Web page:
At the end of the 1960’s, the low-altitude world records were…
- 100m 10.03 (4.7% worse than today)
- 200m 19.9H = 20.14 auto (5.0% worse than today)
- 400m 44.67 (converted from Y 3.5% worse than today)
Today, those times would rank #103, #103, and #115.
And we are talking about better training, better recovery, faster tracks, better spikes, access to high end video equipment.
It does make you ponder on how far we have reached over the past 40 years when you eliminate the freaks of Usain Bolt whose records will stand for quite a while.
Let’s look back at Peter Radford’s “electronic world record” of 10.29 was set in 1958.
Has training, technology and nutrition changed that much in 56 years to produce an decrease of only 0.25 seconds?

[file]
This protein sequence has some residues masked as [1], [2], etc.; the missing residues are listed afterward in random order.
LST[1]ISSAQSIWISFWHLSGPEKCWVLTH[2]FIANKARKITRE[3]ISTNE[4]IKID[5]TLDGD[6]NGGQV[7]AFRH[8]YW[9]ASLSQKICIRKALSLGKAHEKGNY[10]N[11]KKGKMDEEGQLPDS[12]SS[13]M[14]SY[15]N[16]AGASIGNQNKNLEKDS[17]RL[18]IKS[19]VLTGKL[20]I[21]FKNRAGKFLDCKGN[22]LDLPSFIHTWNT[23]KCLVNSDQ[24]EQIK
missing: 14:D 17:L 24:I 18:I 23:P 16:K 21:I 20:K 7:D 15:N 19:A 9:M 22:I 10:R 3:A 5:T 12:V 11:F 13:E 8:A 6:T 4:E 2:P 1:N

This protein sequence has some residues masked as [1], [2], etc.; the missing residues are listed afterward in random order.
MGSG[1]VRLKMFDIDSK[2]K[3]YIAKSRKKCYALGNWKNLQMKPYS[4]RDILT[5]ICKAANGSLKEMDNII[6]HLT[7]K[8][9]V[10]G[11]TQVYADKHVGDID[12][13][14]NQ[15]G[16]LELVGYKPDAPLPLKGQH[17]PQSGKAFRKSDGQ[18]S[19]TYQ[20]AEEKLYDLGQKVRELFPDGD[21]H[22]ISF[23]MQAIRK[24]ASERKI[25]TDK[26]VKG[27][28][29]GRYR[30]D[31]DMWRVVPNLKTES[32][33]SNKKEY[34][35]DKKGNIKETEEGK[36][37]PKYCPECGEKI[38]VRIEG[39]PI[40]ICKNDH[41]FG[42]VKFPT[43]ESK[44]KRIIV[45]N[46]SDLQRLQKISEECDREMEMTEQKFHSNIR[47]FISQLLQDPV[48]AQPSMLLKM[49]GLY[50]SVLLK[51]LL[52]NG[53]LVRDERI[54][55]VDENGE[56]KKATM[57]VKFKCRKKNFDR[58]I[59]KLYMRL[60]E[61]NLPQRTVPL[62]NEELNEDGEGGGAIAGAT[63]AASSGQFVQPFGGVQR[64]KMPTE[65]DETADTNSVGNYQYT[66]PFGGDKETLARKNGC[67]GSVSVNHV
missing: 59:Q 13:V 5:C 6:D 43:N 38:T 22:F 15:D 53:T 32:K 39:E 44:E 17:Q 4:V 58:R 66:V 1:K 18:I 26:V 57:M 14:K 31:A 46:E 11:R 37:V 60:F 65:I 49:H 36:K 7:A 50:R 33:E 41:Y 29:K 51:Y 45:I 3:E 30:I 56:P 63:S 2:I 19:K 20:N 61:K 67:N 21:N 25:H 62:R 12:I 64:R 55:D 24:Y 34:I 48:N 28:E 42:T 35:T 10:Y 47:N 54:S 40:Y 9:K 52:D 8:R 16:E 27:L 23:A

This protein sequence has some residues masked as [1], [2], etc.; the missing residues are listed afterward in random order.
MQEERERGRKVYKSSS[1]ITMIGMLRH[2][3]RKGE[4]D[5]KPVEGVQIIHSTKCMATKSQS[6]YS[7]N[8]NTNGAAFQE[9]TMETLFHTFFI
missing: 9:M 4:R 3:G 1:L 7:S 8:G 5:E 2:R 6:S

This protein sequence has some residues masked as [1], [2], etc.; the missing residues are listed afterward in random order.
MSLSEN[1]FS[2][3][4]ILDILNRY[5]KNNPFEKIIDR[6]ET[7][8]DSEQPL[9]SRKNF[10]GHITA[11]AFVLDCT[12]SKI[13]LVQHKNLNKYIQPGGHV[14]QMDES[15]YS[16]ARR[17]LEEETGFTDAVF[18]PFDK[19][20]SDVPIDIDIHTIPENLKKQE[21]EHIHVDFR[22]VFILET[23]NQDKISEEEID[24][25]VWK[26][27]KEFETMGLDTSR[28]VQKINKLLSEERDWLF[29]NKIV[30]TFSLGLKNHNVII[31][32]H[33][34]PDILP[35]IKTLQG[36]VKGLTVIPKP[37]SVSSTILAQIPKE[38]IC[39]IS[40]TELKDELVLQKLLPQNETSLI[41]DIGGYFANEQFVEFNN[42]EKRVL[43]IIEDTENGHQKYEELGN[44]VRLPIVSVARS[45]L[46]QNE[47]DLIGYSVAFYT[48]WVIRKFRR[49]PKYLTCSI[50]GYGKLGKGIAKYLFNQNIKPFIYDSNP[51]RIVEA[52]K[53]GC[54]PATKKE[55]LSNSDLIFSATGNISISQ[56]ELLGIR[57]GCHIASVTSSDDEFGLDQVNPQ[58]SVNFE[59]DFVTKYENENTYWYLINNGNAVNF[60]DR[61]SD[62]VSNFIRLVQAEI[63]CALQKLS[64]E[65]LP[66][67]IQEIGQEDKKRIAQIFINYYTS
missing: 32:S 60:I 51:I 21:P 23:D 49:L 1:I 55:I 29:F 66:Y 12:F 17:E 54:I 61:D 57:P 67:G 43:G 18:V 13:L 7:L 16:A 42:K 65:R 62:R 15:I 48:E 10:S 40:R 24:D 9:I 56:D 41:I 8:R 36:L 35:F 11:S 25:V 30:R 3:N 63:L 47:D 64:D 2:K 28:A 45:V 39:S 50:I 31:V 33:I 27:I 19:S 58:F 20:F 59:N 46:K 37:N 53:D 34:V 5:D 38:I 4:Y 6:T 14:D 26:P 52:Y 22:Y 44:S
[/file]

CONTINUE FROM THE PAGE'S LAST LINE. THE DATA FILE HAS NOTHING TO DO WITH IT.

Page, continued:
This is why the magic 10.00 barrier is such a big deal in Track and field, because it appears that on average, only 2 new sprinters will enter this coveted sub-10 club every year.
To break 10.00 once is a huge feat. But to run 3 rounds at the Olympics or World Championships, where the semis and finals are up to 2 hours apart, you’ll be hard pressed to run another sub-10 PB back to back. Just ask Torri Edwards who ran a 10.78 100m PB at the 2008 Olympic Trials! (She did run 10.90 in the Finals)